United States District Court, D. New Jersey
BRANDON J. FRITZ, Petitioner,
CHARLES E. WARREN, JR., et al., Respondents.
L. WOLFSON UNITED STATES DISTRICT JUDGE.
Brandon J. Fritz (“Fritz” or
“Petitioner”), commenced this proceeding by
filing a petition for writ of habeas corpus, under 28 U.S.C.
§ 2254. (Pet., ECF No. 1.) The Court denied his petition
on May 21, 2015. (ECF Nos. 24 & 25.) Presently before the
Court is a motion by Fritz seeking relief from that Opinion
and Order, under Federal Rule of Civil Procedure 60(b). (ECF
No. 25.) Fritz has also repeatedly filed a “motion to
accept confidential appendix, ” each of which seems to
pertain to the same exhibits to his Rule 60(b) motion.
(See ECF Nos. 27-31.) Under Federal Rule of Civil
Procedure 78, these motions are decided without oral
argument, and, for the following reasons, the motions to
accept a “confidential appendix” are GRANTED
insofar as the Court will consider the included documents as
exhibits to the Rule 60(b) motion and the Rule 60(b) motion,
however, is DENIED.
Court's prior Opinion recites the underlying facts and
procedural history in detail, only the most pertinent,
undisputed facts are here repeated. In May 2006, Fritz
kidnapped and raped a 20-year-old woman. Around 10 weeks
later, Fritz broke into another woman's home and
attempted to rape her. (See ECF No. 24 at 2.) Fritz
pleaded guilty, in November 2007, to charges of first-degree
kidnapping, first-degree sexual assault, and second-degree
burglary, in an exchange for dismissal of other charges and a
recommendation that his sentence not exceed 40 years.
(See Ans., Ex. D, Plea Form, ECF No. 16-6.) The
trial judge sentenced Fritz to 40 years imprisonment.
(See Ans., Exs. B & C, ECF Nos. 16-4 &
16-5.) Fritz appealed the length of his sentence, which the
New Jersey Superior Court, Appellate Division, affirmed.
(See Ans., Ex. E, Order (Jan. 7, 2009), State v.
Fritz, Docket No. A-004425-07T4 ( N.J.Super. Ct., App.
Div.), ECF No. 16-7.) The Supreme Court of New Jersey denied
a petition for certification. State v. Fritz, 973
A.2d 944 (N.J. 2009).
acting through counsel, filed a petition for post-conviction
relief (“PCR”), arguing that his acceptance of
the plea deal was the product of ineffective assistance of
counsel (“IAC”), and, thus, was not knowing and
voluntary. (Ans., Ex. H, Pet. for PCR Relief, ECF No. 16-10,
at 12-19.) Specifically, Fritz asserted that trial counsel
misled and coerced him into accepting the plea by telling him
that his sentences would run concurrently, resulting in a
27-year aggregate prison term, but, instead, the deal
permitted consecutive sentences, thus subjecting him to a
40-year aggregate term. (Id. at 14-15.) This PCR
petition was denied. (Ans., Ex. J, Order Denying PCR (May 12,
2010), State v. Fritz, Indict. No. 06-10-1619 (
N.J.Super. Ct., Ocean Cty., Law Div.), ECF No. 16-12.) The
denial was affirmed on appeal. State v. Fritz,
Docket No. A-4565-09T4, 2011 WL 4577752 ( N.J.Super. Ct.,
App. Div. Oct 5, 2011). The New Jersey Supreme Court denied
another petition for certification. State v. Fritz,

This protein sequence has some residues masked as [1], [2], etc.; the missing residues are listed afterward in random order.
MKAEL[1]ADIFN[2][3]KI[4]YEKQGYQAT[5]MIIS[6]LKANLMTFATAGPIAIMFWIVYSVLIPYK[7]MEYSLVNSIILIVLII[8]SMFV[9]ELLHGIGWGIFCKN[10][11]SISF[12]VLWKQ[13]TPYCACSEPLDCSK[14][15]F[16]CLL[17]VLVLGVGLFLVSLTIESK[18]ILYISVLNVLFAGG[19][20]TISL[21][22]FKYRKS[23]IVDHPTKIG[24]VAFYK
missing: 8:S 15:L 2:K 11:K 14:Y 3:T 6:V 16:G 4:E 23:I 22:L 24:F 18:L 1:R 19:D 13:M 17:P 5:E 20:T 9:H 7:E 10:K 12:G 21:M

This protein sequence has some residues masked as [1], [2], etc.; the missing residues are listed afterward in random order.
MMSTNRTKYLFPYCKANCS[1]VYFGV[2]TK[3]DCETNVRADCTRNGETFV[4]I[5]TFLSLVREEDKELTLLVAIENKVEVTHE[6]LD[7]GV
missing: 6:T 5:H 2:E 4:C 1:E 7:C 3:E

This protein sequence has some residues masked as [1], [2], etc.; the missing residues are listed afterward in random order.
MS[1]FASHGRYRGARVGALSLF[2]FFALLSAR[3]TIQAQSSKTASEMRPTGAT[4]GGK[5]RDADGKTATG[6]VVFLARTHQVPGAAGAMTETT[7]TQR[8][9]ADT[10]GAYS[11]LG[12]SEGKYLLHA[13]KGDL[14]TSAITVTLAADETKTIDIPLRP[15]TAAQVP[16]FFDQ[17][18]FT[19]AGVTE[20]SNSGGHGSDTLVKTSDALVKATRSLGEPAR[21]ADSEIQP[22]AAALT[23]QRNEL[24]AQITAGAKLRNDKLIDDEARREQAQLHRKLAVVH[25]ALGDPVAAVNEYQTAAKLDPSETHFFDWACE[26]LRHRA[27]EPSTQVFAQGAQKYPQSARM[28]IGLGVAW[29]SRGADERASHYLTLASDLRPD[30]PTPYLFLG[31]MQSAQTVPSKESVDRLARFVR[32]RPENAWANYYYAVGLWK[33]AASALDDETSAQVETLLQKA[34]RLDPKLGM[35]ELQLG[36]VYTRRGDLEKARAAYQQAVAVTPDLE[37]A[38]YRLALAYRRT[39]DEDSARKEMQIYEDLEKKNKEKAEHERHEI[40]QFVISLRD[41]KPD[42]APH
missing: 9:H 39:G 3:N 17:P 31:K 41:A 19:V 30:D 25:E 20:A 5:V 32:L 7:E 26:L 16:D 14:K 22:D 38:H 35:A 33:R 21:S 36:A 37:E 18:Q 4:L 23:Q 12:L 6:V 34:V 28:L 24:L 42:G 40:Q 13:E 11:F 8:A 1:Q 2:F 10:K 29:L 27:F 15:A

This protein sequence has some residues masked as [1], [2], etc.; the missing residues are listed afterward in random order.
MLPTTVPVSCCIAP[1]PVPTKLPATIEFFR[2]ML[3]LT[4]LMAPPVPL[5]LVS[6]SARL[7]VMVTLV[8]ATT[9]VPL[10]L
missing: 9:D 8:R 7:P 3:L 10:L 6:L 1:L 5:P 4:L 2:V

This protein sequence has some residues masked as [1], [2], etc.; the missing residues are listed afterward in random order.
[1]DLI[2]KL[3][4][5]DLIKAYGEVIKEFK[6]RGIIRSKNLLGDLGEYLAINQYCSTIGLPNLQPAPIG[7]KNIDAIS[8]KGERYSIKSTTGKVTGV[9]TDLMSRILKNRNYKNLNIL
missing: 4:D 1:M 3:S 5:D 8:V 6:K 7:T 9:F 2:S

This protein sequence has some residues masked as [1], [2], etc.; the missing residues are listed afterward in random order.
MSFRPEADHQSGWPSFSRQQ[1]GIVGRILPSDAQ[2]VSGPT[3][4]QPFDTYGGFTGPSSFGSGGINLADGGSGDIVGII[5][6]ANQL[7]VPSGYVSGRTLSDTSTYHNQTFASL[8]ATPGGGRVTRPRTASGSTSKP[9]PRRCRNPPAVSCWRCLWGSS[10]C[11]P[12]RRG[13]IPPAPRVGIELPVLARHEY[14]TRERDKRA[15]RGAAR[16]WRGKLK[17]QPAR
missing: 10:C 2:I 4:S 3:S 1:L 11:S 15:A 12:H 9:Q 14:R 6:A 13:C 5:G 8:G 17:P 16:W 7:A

40 A.3d 57 (N.J. 2012).
also filed a second state PCR petition, raising, among other
arguments, that his PCR counsel provided ineffective
assistance by failing to raise all issues Fritz asked him to
and that the PCR court should have reversed the underlying
conviction because the trial court did not hold a competency
hearing. (See Ans., Exs. Q & Z, ECF Nos. 16-19
& 16-28.) The second state PCR petition was dismissed
while Fritz completed the appeal of his first PCR petition,
but was revived when Fritz subsequently refiled his second
PCR petition. (See Ans., Exs. V-Z, ECF Nos. 16-24
Fritz filed with this Court a petition for writ of habeas
corpus, under 28 U.S.C. § 2254, on December 7, 2012.
(ECF No. 1.) The Petition raised four grounds for relief:
1. ineffectiveness of trial counsel, by failing to pursue a
competency evaluation, failing to seek funds to retain an
expert witness, and for rendering the plea unknowing or
2. ineffectiveness of appellate counsel;
3. ineffectiveness of PCR counsel; and
4. imposition of an excessive sentence.
(Id.) After Respondents had answered the Petition,
Fritz sought a protective stay of the proceeding to permit
him to exhaust his claim of ineffective assistance of PCR
counsel before the state courts. (ECF Nos. 18 & 20.) The
Court denied the stay motion, finding that the only
unexhausted ground was alleged ineffective assistance of PCR
counsel, which is not a cognizable claim under § 2254.
(ECF No. 23.)
21, 2015, the Court issued an Opinion and Order denying
Fritz's habeas petition on the merits. (ECF Nos. 24 &
25.) The Court found appropriate the Appellate Division's
affirmance of the denial of Fritz's IAC claim concerning
plea negotiations because there was no evidence that Fritz
had been misled or coerced into accepting his plea deal and
as, in fact, the evidence showed that Fritz understood the
plea deal and entered into it voluntarily. (ECF No. 24 at
9-10.) The Court further found that the state courts had not
acted unreasonably by denying relief on Fritz's IAC
arguments regarding the failure to obtain a competency
evaluation or seek funds for an expert witness on the basis,
given the significant evidence before ...